Now  take the dough out onto the counter or a wooden cutting board and cut it into small pieces (about 12-15) using a knife. Make balls out of each of the portions and place them on a baking tray lined with Al foil. Keep them covered for about half an hour till they rise a little bit.

After 30 minutes, Uncover the balls and brush them with milk and sprinkle sesame seeds on top and bake them in the pre-heated oven at 375 deg F for about 15-20 mins till they turn golden brown on the outside.



The most important part is to get the consistency right. I find it just better to use my hands for the final kneading because then you can really feel the stickiness and so easier to decide how much more flour is needed.

These bread rolls will stay nicely for up to 2-3 days but better to store them in the refrigerator and warm them before serving.

Banana Nut Bread

Banana Nut Bread

Banana Nut Bread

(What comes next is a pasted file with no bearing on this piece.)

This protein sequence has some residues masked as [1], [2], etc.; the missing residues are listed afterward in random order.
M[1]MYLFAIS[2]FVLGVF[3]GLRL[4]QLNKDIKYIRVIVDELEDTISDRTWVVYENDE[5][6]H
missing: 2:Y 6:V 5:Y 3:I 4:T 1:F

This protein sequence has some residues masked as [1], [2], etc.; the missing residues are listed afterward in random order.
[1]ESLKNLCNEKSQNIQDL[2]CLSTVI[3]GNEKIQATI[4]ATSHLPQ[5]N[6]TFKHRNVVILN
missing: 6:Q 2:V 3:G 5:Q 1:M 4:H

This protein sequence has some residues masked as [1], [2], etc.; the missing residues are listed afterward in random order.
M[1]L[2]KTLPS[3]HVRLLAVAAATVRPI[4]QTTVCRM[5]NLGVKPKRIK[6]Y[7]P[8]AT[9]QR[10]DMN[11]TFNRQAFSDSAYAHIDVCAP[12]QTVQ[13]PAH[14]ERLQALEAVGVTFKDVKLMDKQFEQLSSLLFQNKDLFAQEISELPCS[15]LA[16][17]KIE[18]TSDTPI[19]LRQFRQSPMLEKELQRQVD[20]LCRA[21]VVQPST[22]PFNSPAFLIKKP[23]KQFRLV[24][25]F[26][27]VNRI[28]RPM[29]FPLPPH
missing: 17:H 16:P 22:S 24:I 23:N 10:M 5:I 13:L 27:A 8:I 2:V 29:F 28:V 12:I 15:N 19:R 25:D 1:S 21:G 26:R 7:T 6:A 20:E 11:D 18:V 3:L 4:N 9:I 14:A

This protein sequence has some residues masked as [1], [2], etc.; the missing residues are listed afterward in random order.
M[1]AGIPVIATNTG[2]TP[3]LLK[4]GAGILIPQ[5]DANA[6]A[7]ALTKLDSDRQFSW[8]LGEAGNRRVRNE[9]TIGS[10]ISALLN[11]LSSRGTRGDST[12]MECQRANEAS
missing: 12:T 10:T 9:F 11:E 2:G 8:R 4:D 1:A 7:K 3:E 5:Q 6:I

At the end of the week, I often end up with at least a couple overripe bananas and I usually make one of two things with them – ‘Unni appams’, which are steamed banana muffins or ‘banana nut bread’, which is a cake with bananas and walnuts.  Sometimes I also add other dried fruits to it like dried cherries or dried cranberries in addition to walnuts.  I have also tried replacing part of the flour with whole wheat flour and it still tastes pretty good.  Since I make this so often and my kids usually have this as a snack after-school , I have also reduced the quantity of sugar in this recipe from the original recipe that  I found in a magazine long ago.

You can also watch my video of this recipe – see link at the bottom

So for making this bread, you will need a 9 inch loaf pan or a 8 inch square baking tin.

All purpose flour 1  1/2 cups
2 ripe medium size bananas
2 eggs
1/2 cup butter, softened at room temperature
3/4 cup sugar
1 tbsp baking powder
1/2 tsp baking soda
1/3 cup milk
2 tsp lime/lemon juice
1 tsp vanilla essence
1/2 cup walnuts, chopped finely
1/4 cup dried cranberries or cherries  chopped finely(optional)


Pre-heat oven to 350 deg C.  Grease the pan with butter and also dust with some flour and keep aside.

Take a bowl or a plate and mix the flour, baking powder and baking soda well.